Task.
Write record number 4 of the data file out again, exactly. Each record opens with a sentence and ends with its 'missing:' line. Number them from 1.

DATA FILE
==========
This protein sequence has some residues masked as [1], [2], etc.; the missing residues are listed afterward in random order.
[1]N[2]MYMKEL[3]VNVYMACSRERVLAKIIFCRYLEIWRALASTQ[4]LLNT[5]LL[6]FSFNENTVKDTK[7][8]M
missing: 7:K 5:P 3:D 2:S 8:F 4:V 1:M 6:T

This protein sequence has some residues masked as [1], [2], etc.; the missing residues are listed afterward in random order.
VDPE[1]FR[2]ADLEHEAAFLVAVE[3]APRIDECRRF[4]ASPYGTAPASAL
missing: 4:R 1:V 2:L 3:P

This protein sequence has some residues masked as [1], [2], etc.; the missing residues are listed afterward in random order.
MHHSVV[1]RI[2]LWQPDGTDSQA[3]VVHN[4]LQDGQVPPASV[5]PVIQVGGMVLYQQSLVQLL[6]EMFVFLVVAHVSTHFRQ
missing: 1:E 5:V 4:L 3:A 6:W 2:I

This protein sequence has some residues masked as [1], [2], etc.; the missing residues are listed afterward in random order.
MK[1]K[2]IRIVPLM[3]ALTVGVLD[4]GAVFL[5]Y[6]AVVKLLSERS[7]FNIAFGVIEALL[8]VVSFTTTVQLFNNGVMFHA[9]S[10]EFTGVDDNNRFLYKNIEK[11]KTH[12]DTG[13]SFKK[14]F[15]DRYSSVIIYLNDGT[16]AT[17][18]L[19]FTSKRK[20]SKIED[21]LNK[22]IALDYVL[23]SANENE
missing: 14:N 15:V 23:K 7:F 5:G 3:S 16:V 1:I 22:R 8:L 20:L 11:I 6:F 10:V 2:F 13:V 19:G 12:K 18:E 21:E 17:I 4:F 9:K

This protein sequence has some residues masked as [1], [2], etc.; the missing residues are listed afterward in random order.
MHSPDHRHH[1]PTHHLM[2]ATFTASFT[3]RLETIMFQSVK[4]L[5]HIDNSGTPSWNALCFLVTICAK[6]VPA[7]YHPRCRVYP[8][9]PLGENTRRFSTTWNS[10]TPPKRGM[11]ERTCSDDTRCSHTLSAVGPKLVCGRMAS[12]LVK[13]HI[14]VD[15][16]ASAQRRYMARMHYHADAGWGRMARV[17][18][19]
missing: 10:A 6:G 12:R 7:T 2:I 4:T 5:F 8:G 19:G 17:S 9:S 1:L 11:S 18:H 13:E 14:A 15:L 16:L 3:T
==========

This protein sequence has some residues masked as [1], [2], etc.; the missing residues are listed afterward in random order.
MK[1]K[2]IRIVPLM[3]ALTVGVLD[4]GAVFL[5]Y[6]AVVKLLSERS[7]FNIAFGVIEALL[8]VVSFTTTVQLFNNGVMFHA[9]S[10]EFTGVDDNNRFLYKNIEK[11]KTH[12]DTG[13]SFKK[14]F[15]DRYSSVIIYLNDGT[16]AT[17][18]L[19]FTSKRK[20]SKIED[21]LNK[22]IALDYVL[23]SANENE
missing: 14:N 15:V 23:K 7:F 5:G 3:S 16:V 1:I 22:R 8:L 20:L 11:I 6:F 10:V 2:F 13:V 19:G 12:K 18:E 21:E 17:I 4:F 9:K